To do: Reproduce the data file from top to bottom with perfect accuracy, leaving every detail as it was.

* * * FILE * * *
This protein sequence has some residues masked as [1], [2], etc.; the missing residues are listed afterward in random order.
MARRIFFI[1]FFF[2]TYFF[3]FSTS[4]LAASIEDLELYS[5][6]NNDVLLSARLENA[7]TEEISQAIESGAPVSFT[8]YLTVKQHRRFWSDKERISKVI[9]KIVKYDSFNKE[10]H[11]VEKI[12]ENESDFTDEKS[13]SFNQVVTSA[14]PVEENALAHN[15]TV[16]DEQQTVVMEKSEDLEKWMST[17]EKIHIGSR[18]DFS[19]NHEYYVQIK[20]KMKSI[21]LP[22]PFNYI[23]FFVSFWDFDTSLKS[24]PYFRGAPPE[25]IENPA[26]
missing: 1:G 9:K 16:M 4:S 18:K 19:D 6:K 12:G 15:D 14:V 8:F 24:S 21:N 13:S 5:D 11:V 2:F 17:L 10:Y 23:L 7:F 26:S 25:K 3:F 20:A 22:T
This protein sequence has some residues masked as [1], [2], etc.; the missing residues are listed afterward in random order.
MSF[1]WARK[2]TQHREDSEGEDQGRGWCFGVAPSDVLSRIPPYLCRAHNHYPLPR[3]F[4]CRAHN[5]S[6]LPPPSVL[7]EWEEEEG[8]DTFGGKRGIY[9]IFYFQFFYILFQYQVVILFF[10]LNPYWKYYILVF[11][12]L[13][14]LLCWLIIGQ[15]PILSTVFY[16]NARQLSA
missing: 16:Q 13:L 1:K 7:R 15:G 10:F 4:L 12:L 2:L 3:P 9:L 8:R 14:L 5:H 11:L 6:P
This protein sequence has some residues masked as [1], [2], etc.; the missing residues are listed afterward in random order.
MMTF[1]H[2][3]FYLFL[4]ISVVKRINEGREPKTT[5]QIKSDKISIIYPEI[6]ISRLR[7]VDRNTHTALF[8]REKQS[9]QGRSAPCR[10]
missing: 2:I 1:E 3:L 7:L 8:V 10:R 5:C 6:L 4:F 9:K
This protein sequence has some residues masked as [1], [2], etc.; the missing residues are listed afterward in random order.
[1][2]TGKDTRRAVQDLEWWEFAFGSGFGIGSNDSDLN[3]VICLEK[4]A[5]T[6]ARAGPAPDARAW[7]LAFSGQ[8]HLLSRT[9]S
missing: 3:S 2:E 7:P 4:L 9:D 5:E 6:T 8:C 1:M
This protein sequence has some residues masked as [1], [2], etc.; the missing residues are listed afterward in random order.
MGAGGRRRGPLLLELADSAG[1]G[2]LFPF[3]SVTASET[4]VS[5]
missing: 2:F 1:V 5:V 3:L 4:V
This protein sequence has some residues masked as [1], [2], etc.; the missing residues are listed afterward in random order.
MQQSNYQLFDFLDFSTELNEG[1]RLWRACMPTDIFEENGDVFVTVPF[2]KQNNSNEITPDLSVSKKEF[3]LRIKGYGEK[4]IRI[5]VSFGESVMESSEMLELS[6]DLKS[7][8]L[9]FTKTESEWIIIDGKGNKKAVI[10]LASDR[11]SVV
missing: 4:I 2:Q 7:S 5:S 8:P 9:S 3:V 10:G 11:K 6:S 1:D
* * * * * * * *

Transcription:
This protein sequence has some residues masked as [1], [2], etc.; the missing residues are listed afterward in random order.
MARRIFFI[1]FFF[2]TYFF[3]FSTS[4]LAASIEDLELYS[5][6]NNDVLLSARLENA[7]TEEISQAIESGAPVSFT[8]YLTVKQHRRFWSDKERISKVI[9]KIVKYDSFNKE[10]H[11]VEKI[12]ENESDFTDEKS[13]SFNQVVTSA[14]PVEENALAHN[15]TV[16]DEQQTVVMEKSEDLEKWMST[17]EKIHIGSR[18]DFS[19]NHEYYVQIK[20]KMKSI[21]LP[22]PFNYI[23]FFVSFWDFDTSLKS[24]PYFRGAPPE[25]IENPA[26]
missing: 1:G 9:K 16:M 4:S 18:K 19:D 6:K 12:G 15:D 14:V 8:F 24:S 21:N 13:S 5:D 11:V 2:F 17:L 10:Y 23:L 7:F 26:S 25:K 3:F 20:A 22:T
This protein sequence has some residues masked as [1], [2], etc.; the missing residues are listed afterward in random order.
MSF[1]WARK[2]TQHREDSEGEDQGRGWCFGVAPSDVLSRIPPYLCRAHNHYPLPR[3]F[4]CRAHN[5]S[6]LPPPSVL[7]EWEEEEG[8]DTFGGKRGIY[9]IFYFQFFYILFQYQVVILFF[10]LNPYWKYYILVF[11][12]L[13][14]LLCWLIIGQ[15]PILSTVFY[16]NARQLSA
missing: 16:Q 13:L 1:K 7:R 15:G 10:F 4:L 12:L 2:L 3:P 9:L 8:R 14:L 5:H 11:L 6:P
This protein sequence has some residues masked as [1], [2], etc.; the missing residues are listed afterward in random order.
MMTF[1]H[2][3]FYLFL[4]ISVVKRINEGREPKTT[5]QIKSDKISIIYPEI[6]ISRLR[7]VDRNTHTALF[8]REKQS[9]QGRSAPCR[10]
missing: 2:I 1:E 3:L 7:L 8:V 10:R 5:C 6:L 4:F 9:K
This protein sequence has some residues masked as [1], [2], etc.; the missing residues are listed afterward in random order.
[1][2]TGKDTRRAVQDLEWWEFAFGSGFGIGSNDSDLN[3]VICLEK[4]A[5]T[6]ARAGPAPDARAW[7]LAFSGQ[8]HLLSRT[9]S
missing: 3:S 2:E 7:P 4:L 9:D 5:E 6:T 8:C 1:M
This protein sequence has some residues masked as [1], [2], etc.; the missing residues are listed afterward in random order.
MGAGGRRRGPLLLELADSAG[1]G[2]LFPF[3]SVTASET[4]VS[5]
missing: 2:F 1:V 5:V 3:L 4:V
This protein sequence has some residues masked as [1], [2], etc.; the missing residues are listed afterward in random order.
MQQSNYQLFDFLDFSTELNEG[1]RLWRACMPTDIFEENGDVFVTVPF[2]KQNNSNEITPDLSVSKKEF[3]LRIKGYGEK[4]IRI[5]VSFGESVMESSEMLELS[6]DLKS[7][8]L[9]FTKTESEWIIIDGKGNKKAVI[10]LASDR[11]SVV
missing: 4:I 2:Q 7:S 5:S 8:P 9:S 3:V 10:G 11:K 6:S 1:D